Susan Scutti: It's Genetic! Obesity and the 'Carb Breakdown' Gene

Lecia Bushak: Why Hand Sanitizer May Actually Harm Your Health

Stacy Rapacon: Great Funds You Can Own for $500 or Less

Cameron Huddleston: 7 Ways to Save on Home Decor

The Kosher Gourmet by Steve Petusevsky Exploring ingredients as edible-stuffed containers (TWO RECIPES + TIPS & TECHINQUES)

Jewish World Review May 13, 2008 / 8 Iyar 5768

Welcome home to a smelly kitchen

By Marybeth Hicks

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http://www.JewishWorldReview.com | When I open the back door, I am greeted by my dog's wagging tail and the unmistakable, pungent scent of overripe bananas. I close my eyes and breathe deeply, knowing fruit flies are swarming in my kitchen like locusts on the prairie.

Ah, home sweet home.

The kitchen is a four-day time capsule. There, squeezed against the wall, is the ironing board, right where I left it. The iron still stands precariously on the end where I set it to cool before it could be put away.

There's a newspaper on the kitchen table. When I left it was Monday's edition; now it's Friday's.

On the island counter sits the bowl of fruit and vegetables I restocked last Sunday, uneaten and in various states of decay. The now-black bananas emit their gaseous odor alongside wrinkled peppers of yellow, red and orange; a shriveled lime that resembles a Hacky Sack; and an avocado covered in cheesy white rot.

If my plane had gone down or I had been snatched away by aliens, I wonder how long it would have taken for someone to notice the rotting food in the middle of the kitchen.

I wonder, too, as I drag my rolling suitcase to the bedroom, if they would cover the ironing board with a tablecloth and use it as a buffet table or perhaps lower it, put the computer on it and call it "the desk in the kitchen."

I don't travel much for business, but when I do, I'm always reminded that in my home, there's no one like mom.

Like many women who must travel, I left a four-day meal plan, for which I had shopped and laid in provisions. Like many women who must travel, I came home to a fridge full of leftover Chinese takeout and a trash can overflowing with Subway sandwich wrappers.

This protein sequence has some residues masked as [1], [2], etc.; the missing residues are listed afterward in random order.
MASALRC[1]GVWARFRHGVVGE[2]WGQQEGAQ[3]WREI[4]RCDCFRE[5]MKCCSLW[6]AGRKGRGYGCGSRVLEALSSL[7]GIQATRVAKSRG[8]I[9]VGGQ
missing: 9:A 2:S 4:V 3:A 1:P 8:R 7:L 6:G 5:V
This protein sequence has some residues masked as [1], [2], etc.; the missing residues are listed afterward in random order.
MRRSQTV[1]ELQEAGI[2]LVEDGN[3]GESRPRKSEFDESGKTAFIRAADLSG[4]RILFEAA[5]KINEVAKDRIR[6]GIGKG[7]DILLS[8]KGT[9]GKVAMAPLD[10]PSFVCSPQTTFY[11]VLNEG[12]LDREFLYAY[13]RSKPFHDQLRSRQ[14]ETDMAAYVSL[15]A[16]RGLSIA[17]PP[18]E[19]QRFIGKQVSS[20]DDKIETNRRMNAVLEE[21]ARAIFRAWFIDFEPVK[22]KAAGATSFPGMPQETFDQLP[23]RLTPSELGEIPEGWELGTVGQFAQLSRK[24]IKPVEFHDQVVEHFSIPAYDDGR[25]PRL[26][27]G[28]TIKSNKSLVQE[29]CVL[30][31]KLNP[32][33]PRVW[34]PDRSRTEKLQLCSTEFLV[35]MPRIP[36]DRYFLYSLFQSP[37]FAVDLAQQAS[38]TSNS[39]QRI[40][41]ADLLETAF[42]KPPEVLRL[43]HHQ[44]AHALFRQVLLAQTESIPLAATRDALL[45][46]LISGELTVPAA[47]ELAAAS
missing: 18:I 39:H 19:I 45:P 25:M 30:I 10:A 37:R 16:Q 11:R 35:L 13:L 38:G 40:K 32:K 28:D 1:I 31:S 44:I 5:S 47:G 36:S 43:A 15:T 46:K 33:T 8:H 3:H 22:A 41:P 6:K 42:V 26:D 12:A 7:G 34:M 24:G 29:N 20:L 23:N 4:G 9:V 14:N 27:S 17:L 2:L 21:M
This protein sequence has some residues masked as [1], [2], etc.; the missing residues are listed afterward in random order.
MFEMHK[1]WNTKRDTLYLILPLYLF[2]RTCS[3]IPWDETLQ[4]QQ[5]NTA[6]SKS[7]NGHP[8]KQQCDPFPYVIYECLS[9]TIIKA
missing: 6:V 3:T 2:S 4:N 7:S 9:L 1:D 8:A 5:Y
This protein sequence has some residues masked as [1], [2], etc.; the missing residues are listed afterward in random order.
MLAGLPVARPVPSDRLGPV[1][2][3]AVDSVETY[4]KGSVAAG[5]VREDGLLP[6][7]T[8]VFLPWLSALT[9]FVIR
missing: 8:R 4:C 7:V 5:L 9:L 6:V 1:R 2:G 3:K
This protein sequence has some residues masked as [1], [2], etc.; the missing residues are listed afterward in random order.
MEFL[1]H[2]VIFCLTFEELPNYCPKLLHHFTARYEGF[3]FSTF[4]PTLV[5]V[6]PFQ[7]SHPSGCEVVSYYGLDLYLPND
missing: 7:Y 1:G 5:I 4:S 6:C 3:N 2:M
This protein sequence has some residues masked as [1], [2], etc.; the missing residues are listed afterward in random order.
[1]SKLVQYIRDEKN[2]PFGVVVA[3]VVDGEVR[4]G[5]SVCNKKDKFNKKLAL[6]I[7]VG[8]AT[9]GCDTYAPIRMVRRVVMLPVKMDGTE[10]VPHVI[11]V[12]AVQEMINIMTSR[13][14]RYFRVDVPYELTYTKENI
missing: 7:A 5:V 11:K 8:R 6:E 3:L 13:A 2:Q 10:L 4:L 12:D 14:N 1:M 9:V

I'm not so vain as to believe my family couldn't get along without me. My husband managed to shuttle everyone to school and sporting events and even handled a special function for our eighth-grader that required dress clothes and a camera. (Thankfully, I was still in a taxi on my way to a meeting when he called to ask how to turn on the camera.)

Also, I've learned through the years that it's OK for the dad to do things differently from the way the mom does them. A sack lunch is still a lunch, after all, even if it contains a sandwich with enough peanut butter to glue a child's mouth shut for the afternoon and a bag of carrot sticks fit for a bunny farm.

Still, when the mom goes away for a few days, everyone realizes that although she may not be indispensable in the strict sense, she is the only one who brings in the mail and carves a path through the mountain of shoes leading to the back door.

Just once, would I like to come home to find that the laundry has been kept up or at least that the clean clothes I meticulously folded before I left have been put away?

Oh, sorry. I must have dozed off and started dreaming for a second.

Am I annoyed about the fruit flies and the dried out sticky rice in my kitchen? Does it bug me that in addition to planning my own week's worth of appointments, I also had to print out a complete itinerary for the people I left behind and then took phone calls to confirm the information I had provided?

Yes and no.

It takes me a day or so to reclaim the kitchen, gather up the laundry and set the machinery of my life to humming once again. Within a span of 48 hours, I have re-established my routines and repositioned myself at the helm of my household. It's almost as if I were never gone.

It's good to get away every so often, but then again, there's nothing like the feeling you get when you walk into the house after a tiring business trip and breathe in the acrid stench of rotten bananas.

It's just another way my family says, "Welcome home, Mom. We love you."

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"The Perfect World Inside My Minivan -- One mom's journey through the streets of suburbia"  

Marybeth Hicks offers readers common-sense wisdom in dealing with today's culture. Her anecdotes of her husband and four children tap into universal themes that every parent can relate to and appreciate. -- Wesley Pruden, Editor-in-Chief, The Washington Times
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JWR contributor Marybeth Hicks, a wife of 20 years and mother of four children, lives in the Midwest. She uses her column to share her perspective on issues and experiences that shape families nationwide. To comment, please click here.


© 2008, Marybeth Hicks